As I listen to the challenges of Private Practice owners across the country I often wonder how much better off we would be as a group if everyone was willing to walk across the street and truly get to know their competition.  I believe they would realize as Mark and Steve did that they have more in common than they may think.  United we are so much stronger than we are as single entities.  For us it has been a whole lot more fun figuring out how we are going to grow the pie for all rather than beating each other up for the one piece left.

I joined Rock Valley after graduating from the University of Iowa in 1993.  In 1997 I was given the opportunity to oversee a management service agreement with local hospital and nursing home.  In 2001 I became a partner in Rock Valley and in 2005 assumed the role of COO for our Iowa clinics.  Steve Layer transitioned from CEO back to full time patient care in 2010 and that is when I assumed the role of CEO.  Thanks to many great mentors along the way the entire journey has been and continues to be a wonderful learning experience..

Give us an example of some of the hardest challenges that Rock Valley PT had to overcome in it’s 30 years? And, how were they solved?

Five years ago we saw where health care was going and had to make a decision whether we wanted to grow or consolidate.  We understood if we wanted to grow in an environment where there would be vertical integration and risk sharing we had to be willing to consider alternative business relationships with providers and health systems.  That led to some great debate at our Board level.  A year later we eventually reached consensus on our “non-negotiable” principles that we still adhere to when we partner today.  We are fortunate to have a high trust environment where our owners can get into heated debates and then open and beer and move on.  We are proud of the fact that we have eleven business partners and have never had to take a vote on an issue.  We have always been able to reach consensus through thoughtful  discussion.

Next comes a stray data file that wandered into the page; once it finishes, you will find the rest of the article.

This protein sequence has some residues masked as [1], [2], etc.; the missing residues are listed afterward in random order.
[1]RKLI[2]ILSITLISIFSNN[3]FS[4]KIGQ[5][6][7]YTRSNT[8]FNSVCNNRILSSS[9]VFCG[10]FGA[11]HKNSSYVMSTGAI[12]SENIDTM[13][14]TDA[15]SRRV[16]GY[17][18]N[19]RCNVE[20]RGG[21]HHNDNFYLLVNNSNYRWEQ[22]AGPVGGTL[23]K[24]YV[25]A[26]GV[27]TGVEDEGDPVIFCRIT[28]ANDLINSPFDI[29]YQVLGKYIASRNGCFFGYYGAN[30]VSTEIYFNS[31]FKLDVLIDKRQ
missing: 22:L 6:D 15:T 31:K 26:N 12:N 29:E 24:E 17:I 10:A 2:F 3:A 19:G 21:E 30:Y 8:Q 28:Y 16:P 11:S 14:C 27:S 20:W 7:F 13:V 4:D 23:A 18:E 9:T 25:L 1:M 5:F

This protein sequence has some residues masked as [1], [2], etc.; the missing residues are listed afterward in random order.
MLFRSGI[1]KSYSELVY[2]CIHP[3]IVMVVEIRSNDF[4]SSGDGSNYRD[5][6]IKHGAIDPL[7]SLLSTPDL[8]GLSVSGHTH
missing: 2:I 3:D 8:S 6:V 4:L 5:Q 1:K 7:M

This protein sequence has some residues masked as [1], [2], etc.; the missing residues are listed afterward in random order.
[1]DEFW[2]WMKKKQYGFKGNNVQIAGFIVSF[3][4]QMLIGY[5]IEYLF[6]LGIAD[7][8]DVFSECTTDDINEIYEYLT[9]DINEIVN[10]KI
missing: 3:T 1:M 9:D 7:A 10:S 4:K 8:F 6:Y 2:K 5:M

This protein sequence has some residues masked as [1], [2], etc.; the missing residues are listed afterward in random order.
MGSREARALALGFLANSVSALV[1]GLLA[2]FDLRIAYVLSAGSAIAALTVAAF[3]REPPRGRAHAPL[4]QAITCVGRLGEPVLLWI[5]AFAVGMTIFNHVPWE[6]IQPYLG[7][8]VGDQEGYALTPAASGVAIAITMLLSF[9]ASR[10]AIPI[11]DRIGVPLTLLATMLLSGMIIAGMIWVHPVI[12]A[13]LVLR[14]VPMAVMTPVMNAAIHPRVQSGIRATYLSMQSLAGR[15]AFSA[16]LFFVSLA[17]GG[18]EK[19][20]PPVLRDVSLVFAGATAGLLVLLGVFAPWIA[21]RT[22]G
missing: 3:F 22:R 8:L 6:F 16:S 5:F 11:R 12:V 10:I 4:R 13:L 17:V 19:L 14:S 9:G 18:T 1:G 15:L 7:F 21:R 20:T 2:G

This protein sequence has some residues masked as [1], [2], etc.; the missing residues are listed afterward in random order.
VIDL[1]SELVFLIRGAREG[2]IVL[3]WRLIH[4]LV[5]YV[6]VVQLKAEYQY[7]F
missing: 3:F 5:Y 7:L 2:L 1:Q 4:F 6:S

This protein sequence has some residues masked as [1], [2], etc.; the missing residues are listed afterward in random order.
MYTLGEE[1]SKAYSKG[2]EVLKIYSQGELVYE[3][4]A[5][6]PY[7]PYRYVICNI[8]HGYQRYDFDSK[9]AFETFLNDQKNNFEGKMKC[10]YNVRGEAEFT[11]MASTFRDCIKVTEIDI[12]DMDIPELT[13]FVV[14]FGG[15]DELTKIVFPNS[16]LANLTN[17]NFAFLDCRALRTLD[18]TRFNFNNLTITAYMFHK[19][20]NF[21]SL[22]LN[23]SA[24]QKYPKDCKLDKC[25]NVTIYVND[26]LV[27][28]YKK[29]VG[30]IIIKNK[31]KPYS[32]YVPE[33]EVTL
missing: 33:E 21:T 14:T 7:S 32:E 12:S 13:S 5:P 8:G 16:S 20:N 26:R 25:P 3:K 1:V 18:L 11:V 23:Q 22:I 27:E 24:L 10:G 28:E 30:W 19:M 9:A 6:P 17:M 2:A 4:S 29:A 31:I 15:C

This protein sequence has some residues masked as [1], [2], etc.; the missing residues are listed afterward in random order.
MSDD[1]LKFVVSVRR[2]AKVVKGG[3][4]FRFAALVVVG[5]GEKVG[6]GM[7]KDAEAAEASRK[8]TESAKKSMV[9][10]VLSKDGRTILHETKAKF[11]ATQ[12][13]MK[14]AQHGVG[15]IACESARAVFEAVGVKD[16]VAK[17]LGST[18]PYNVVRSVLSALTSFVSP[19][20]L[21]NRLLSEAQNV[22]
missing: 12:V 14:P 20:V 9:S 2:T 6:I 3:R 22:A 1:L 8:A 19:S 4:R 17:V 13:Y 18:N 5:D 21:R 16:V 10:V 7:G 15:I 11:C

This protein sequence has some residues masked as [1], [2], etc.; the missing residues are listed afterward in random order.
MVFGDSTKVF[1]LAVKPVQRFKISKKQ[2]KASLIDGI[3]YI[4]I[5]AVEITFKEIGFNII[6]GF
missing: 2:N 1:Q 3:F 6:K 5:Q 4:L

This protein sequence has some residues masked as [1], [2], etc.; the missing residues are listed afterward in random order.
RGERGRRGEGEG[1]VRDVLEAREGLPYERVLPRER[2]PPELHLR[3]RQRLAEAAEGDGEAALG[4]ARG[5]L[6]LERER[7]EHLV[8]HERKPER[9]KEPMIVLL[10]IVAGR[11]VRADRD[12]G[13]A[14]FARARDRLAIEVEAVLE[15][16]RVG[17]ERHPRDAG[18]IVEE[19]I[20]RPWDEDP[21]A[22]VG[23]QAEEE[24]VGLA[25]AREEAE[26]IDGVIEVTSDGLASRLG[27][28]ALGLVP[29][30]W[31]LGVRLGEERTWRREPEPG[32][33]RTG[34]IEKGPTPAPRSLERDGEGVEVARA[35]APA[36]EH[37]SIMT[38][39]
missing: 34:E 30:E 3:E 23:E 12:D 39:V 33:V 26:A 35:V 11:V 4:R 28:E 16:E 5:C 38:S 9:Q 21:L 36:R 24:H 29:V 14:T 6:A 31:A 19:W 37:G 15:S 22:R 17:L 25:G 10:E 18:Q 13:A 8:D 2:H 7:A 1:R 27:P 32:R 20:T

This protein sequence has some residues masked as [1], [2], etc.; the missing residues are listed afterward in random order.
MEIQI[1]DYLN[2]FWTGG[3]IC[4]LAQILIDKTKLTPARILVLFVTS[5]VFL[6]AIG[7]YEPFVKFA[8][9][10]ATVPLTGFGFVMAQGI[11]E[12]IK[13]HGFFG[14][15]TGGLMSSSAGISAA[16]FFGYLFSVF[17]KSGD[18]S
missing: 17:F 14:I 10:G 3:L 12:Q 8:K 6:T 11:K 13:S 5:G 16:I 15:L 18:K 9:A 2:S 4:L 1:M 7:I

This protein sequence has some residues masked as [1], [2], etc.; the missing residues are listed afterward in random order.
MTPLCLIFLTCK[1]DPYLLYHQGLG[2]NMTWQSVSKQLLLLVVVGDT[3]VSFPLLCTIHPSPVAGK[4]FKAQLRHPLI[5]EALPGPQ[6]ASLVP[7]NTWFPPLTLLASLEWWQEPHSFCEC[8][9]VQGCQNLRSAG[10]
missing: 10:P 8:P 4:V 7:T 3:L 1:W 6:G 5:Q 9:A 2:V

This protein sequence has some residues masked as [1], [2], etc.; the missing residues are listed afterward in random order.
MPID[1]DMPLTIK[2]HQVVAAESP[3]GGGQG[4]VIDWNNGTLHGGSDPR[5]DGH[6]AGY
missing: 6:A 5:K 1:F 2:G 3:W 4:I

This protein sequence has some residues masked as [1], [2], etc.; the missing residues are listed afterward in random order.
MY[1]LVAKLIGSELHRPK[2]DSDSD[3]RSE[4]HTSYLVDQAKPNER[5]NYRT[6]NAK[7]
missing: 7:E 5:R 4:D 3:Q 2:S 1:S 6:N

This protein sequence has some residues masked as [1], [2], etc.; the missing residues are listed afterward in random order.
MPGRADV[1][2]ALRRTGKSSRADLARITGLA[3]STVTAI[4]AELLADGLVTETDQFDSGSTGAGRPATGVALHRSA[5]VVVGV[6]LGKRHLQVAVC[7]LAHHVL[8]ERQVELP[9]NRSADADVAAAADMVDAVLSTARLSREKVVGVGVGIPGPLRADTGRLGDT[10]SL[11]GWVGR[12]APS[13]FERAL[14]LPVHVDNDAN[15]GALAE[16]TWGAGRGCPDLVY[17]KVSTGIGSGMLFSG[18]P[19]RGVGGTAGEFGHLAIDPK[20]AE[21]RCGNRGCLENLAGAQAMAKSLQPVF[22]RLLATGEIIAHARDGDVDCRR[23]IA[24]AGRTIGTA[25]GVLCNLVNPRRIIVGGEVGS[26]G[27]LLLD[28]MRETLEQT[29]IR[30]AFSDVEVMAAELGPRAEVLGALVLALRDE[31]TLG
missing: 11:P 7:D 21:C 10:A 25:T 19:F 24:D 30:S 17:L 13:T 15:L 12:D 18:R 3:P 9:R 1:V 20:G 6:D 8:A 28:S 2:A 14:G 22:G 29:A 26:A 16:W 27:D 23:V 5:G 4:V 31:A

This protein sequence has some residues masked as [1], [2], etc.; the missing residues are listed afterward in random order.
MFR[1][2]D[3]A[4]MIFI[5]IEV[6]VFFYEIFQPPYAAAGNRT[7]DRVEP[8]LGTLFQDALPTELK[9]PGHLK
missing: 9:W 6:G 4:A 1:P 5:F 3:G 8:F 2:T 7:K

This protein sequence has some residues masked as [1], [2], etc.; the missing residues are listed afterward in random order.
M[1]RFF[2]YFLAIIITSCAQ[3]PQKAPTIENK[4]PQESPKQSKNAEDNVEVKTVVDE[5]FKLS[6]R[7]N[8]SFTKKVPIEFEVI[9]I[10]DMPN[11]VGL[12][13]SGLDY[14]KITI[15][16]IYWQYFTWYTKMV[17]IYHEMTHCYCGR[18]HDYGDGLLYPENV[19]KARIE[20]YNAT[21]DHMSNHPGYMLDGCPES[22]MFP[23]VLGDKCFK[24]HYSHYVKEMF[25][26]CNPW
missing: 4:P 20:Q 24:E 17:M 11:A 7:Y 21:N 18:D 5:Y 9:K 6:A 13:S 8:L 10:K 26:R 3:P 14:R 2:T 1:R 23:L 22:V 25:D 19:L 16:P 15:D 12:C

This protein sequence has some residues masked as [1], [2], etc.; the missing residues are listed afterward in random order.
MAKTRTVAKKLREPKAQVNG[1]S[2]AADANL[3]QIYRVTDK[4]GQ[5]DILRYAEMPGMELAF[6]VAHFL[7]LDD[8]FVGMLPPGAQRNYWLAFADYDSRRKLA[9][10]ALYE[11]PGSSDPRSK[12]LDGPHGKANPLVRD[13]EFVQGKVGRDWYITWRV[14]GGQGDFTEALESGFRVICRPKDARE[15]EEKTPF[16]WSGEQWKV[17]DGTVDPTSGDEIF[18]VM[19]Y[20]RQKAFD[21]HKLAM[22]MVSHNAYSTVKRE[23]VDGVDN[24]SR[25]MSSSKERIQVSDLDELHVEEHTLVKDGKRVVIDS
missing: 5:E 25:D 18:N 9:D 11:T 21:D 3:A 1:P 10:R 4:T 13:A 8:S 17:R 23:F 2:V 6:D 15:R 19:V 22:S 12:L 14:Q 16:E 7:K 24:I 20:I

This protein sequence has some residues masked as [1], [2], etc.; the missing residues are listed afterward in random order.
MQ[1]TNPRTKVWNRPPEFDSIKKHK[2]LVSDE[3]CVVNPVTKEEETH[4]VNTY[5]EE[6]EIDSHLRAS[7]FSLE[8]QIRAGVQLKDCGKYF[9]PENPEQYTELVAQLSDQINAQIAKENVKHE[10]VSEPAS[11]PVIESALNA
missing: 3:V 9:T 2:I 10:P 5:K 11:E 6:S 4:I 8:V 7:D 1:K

Share some of the most important entrepreneurial lessons you’ve learned over the many years of doing business.

Surround yourself with great people and then jump and grow wings on the way down.  One thing I am sure of is 100% of opportunities never explored fail.  Great people do great things.  Organizational systems need to be designed to encourage great people to fly as fast and far as they want but also build in the parachute to ease the landing if they fail.  Failure needs to be embraced in an organization as a great learning opportunity.  Do something!  Act!  It is too easy to be paralyzed by analysis.  If something feels right and the potential downside is not fatal then go for it and learn from the experience.  I have also learned to never underestimate the value of a relationship.  Relationships are long term investments and should be treated as such.